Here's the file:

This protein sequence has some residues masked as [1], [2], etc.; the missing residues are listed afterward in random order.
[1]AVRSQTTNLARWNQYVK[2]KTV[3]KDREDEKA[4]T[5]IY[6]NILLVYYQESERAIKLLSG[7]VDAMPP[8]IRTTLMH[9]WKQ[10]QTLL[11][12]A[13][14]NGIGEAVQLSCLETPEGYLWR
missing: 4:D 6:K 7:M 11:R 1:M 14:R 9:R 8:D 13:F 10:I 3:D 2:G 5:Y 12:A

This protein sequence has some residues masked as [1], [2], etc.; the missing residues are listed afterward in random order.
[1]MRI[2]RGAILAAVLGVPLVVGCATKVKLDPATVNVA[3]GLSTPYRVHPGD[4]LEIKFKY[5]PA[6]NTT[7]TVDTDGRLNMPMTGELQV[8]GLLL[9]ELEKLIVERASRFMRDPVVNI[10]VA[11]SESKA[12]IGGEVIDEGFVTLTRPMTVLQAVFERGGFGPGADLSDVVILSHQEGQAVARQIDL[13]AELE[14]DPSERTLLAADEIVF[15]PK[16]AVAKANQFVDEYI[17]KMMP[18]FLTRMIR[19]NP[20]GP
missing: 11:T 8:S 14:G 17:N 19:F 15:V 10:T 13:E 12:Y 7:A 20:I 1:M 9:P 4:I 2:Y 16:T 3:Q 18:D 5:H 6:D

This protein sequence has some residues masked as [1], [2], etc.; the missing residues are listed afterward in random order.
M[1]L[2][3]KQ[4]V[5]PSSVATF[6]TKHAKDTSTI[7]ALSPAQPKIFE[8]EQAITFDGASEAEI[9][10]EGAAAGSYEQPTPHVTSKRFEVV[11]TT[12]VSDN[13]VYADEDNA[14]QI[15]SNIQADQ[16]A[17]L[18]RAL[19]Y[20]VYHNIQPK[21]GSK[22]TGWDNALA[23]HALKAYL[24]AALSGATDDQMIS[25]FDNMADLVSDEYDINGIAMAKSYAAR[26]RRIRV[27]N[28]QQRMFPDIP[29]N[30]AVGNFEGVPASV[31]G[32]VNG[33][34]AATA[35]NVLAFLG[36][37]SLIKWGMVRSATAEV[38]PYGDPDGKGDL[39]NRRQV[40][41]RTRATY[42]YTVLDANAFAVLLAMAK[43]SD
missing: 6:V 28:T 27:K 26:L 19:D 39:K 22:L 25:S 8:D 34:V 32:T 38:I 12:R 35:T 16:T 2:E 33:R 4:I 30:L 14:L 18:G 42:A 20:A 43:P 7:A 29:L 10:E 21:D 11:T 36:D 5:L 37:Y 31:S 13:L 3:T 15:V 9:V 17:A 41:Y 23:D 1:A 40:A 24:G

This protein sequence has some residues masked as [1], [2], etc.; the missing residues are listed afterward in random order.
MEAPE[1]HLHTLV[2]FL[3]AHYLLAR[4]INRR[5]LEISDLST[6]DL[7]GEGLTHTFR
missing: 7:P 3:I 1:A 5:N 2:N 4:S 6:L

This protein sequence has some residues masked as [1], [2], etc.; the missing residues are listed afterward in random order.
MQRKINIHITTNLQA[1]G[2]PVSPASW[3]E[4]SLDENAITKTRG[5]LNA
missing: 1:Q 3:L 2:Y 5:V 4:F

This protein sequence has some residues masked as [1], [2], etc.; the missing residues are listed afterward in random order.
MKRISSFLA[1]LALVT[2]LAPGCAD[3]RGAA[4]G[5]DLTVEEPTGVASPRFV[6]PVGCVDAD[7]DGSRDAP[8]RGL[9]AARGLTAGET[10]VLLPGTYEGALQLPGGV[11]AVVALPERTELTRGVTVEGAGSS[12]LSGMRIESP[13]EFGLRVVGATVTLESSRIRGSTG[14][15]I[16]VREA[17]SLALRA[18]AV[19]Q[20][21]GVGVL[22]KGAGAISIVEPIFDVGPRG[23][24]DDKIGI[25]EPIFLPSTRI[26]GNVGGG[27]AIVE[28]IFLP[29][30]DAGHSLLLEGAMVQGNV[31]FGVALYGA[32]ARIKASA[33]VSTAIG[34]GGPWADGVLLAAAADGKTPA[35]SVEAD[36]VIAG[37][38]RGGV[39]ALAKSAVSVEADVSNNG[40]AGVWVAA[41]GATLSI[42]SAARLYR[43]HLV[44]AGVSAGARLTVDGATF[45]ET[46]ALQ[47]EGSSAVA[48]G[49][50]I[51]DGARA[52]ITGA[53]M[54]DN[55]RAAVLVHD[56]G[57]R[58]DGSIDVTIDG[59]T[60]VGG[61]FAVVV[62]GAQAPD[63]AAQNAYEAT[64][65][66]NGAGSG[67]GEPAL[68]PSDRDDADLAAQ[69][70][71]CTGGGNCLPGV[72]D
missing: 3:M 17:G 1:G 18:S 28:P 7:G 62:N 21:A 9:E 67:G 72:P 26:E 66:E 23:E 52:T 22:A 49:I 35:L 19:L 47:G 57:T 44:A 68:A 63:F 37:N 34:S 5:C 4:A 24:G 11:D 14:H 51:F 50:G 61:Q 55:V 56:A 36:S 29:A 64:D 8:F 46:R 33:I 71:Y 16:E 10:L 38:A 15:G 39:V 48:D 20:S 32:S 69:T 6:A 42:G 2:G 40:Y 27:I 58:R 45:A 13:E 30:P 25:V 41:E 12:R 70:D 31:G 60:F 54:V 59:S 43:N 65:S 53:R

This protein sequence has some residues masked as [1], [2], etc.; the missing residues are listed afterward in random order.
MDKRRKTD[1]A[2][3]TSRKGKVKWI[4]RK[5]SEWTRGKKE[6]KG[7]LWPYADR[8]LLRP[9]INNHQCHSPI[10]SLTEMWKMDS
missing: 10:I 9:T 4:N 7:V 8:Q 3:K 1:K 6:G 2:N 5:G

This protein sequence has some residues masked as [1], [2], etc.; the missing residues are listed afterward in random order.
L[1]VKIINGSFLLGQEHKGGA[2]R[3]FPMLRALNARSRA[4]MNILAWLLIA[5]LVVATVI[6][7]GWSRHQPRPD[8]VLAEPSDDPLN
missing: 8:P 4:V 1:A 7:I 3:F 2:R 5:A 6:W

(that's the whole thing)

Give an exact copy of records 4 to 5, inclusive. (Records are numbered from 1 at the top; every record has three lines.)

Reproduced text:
This protein sequence has some residues masked as [1], [2], etc.; the missing residues are listed afterward in random order.
MEAPE[1]HLHTLV[2]FL[3]AHYLLAR[4]INRR[5]LEISDLST[6]DL[7]GEGLTHTFR
missing: 7:P 3:I 1:A 5:N 2:N 4:S 6:L

This protein sequence has some residues masked as [1], [2], etc.; the missing residues are listed afterward in random order.
MQRKINIHITTNLQA[1]G[2]PVSPASW[3]E[4]SLDENAITKTRG[5]LNA
missing: 1:Q 3:L 2:Y 5:V 4:F